10 ways to start your own transcription services business today

 10 ways to start your own transcription services business today

Becoming a transcriptionist can be incredibly lucrative, especially if you have the right tools, expertise and experience. This guide lists 10 ways to start your own transcription services business today. It includes how to assess your skills and how to get the training you need in order to become certified as a court reporter, medical transcriptionist or legal transcriptionist. Once you’ve gained all of the necessary skills and experience, there are plenty of places you can work from that allow flexible scheduling, so that you can work from home as well as make money from home online as a freelance transcriptionist!

Learn from mistakes

Don’t be afraid of making mistakes; indeed, don’t let them be an excuse. It’s good practice to learn from your errors and try not make them again. After all, it’s not how many times you fall that matters but how many times you get up. So, if you make a mistake, ask yourself what went wrong, assess what should have happened instead and take some time to find out what other people in similar situations have done. Then, when something like that happens again, you can act on your new knowledge. And don’t forget: You are never alone—there are experts everywhere who want to help!

Know what you’re getting into

If you’re new to running a small business, know that it requires a lot of work. You will have to create, implement and maintain all aspects of your business yourself. Many people do not realize how much time and effort goes into every stage of running a small business. As such, consider what you are getting into before you commit to starting your own company. This is especially important if you plan on working from home as there is no separation between work life and home life.

Use technology to get where you want

Technology makes things faster and easier. When starting a new service, it’s important to realize you can use technology to make things easier on yourself. Use a smartphone app like Google Docs or Evernote to track your progress as you take notes during an interview. You can also use these apps to record your interviews and then transcribe them later. If you want to set up a quick website for your business, there are plenty of sites that will let you create one for free with no programming knowledge required.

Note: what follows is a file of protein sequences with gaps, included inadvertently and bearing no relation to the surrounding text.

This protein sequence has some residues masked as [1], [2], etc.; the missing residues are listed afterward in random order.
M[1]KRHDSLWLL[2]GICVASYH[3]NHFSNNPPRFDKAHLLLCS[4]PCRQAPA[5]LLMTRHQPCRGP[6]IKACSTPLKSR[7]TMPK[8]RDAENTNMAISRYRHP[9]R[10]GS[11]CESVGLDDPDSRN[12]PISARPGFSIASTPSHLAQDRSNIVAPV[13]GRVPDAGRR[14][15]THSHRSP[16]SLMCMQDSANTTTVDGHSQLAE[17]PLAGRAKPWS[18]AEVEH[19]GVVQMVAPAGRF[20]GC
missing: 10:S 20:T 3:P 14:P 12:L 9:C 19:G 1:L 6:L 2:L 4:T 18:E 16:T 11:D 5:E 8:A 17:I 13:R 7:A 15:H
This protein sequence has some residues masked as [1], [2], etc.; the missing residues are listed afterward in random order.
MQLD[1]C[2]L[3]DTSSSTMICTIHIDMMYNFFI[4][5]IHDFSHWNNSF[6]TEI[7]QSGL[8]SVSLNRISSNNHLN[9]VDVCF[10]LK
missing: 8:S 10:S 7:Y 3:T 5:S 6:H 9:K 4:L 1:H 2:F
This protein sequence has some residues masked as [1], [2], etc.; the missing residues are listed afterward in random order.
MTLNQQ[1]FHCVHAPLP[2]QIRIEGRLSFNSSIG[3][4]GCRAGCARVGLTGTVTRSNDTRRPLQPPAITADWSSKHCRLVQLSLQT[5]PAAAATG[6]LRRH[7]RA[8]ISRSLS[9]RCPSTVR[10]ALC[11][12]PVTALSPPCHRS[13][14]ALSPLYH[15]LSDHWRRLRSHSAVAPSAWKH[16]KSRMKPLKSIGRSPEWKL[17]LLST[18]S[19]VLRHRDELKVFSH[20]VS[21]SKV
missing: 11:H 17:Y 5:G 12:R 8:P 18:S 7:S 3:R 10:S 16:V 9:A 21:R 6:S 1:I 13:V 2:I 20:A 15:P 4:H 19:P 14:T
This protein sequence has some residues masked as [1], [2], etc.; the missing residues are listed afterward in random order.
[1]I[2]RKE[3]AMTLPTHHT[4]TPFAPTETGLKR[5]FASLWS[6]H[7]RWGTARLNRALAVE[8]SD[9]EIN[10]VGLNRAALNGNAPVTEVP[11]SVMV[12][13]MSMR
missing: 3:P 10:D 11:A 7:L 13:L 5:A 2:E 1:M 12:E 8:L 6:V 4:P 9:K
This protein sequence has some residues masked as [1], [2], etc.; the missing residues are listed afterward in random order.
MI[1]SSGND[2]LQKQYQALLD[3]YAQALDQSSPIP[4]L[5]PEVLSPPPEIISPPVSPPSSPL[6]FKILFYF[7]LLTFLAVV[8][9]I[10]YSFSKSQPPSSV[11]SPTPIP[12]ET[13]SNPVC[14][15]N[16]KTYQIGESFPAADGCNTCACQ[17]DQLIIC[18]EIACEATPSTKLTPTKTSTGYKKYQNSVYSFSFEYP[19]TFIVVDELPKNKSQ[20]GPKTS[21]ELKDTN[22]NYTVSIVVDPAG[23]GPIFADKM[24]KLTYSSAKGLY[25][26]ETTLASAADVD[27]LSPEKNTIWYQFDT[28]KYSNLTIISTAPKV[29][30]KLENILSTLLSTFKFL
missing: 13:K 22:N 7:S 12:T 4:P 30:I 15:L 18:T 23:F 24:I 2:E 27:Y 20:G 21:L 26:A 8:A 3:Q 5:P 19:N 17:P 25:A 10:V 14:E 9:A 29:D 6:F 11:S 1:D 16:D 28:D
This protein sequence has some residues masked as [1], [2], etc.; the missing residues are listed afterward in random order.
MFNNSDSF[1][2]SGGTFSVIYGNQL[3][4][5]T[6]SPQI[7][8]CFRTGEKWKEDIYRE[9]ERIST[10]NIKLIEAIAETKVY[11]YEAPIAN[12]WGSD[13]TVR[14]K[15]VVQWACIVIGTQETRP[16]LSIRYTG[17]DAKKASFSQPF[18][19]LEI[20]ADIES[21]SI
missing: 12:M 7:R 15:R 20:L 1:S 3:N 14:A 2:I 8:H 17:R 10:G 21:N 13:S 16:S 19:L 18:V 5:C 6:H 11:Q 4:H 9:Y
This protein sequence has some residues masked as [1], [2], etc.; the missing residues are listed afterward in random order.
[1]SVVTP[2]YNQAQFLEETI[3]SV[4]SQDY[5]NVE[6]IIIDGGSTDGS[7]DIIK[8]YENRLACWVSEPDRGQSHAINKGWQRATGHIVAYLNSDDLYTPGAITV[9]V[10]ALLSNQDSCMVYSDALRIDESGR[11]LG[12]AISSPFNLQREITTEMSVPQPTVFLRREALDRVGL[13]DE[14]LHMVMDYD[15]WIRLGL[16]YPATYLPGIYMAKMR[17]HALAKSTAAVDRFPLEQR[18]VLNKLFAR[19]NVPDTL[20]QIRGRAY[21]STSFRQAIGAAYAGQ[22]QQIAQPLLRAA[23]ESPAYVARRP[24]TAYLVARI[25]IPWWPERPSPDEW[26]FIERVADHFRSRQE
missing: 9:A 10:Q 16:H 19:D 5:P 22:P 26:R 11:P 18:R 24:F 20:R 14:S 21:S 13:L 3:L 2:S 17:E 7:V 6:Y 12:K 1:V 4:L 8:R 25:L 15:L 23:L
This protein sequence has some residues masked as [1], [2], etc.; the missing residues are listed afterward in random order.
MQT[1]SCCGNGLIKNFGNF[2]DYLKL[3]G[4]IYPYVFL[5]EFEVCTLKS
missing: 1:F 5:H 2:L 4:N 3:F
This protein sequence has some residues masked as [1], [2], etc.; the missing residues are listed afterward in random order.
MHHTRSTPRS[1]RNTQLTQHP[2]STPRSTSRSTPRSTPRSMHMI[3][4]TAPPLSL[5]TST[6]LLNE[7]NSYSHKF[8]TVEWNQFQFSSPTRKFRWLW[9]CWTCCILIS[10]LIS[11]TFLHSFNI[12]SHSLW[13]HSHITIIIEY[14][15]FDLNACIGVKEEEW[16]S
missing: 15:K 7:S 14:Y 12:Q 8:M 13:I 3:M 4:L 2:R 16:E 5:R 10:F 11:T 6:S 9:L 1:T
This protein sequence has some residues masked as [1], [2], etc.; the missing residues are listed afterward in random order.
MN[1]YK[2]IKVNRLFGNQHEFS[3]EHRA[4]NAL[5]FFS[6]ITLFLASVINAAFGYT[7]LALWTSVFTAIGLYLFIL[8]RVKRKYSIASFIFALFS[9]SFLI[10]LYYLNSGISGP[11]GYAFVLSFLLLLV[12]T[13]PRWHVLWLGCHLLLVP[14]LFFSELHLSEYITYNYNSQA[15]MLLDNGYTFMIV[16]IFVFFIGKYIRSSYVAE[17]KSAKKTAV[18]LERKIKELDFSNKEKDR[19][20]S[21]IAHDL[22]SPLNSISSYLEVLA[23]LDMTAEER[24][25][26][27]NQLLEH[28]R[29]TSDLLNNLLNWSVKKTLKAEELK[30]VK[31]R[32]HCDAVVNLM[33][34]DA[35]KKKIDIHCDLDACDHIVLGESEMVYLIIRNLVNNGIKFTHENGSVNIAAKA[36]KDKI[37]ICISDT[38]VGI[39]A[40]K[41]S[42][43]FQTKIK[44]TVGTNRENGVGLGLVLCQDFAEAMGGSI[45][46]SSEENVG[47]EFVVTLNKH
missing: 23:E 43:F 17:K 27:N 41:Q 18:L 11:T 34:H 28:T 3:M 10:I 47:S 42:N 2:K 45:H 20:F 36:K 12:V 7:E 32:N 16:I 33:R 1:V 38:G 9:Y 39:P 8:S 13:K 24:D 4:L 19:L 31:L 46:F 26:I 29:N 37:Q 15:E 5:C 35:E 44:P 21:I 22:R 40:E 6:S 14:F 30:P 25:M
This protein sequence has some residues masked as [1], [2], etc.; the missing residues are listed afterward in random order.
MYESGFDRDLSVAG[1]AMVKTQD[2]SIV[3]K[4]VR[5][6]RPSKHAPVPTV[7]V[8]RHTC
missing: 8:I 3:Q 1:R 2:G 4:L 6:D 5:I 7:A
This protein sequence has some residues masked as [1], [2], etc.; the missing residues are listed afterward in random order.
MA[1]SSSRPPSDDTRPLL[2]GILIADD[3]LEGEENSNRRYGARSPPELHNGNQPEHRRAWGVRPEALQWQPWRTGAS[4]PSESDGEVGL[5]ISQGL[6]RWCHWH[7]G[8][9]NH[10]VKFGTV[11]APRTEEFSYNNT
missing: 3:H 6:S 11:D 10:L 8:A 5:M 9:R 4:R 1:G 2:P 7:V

Get a head start

In addition to knowing how and where you want to work, it’s important that you have a way of contacting potential clients. If you don’t have a strong connection with someone who can introduce you to businesses who need Transcription services, consider joining an association or professional group that can help facilitate introductions. Once you have a client base, get in touch with potential prospects and let them know what you do and how much it will cost them.

Take breaks

Most people think that you have to work hard from 9-5 every day if you want to run a successful business. This is not true at all. If you don’t give yourself breaks, you will burn out. The best way for a transcriptionist entrepreneur is to schedule their work in 3 hour increments each day. There are no rules for scheduling work time, just make sure it works best for you. In those three hours, get as much done as possible. Get up and take breaks every hour or so and do something different than what you were doing before. Stretch, talk on the phone with friends or family, walk around outside or just simply relax and listen to music while you rest your eyes for 5 minutes. After your three hours of working straight without any distractions (or more), go do something fun! Take a shower or go play with your kids.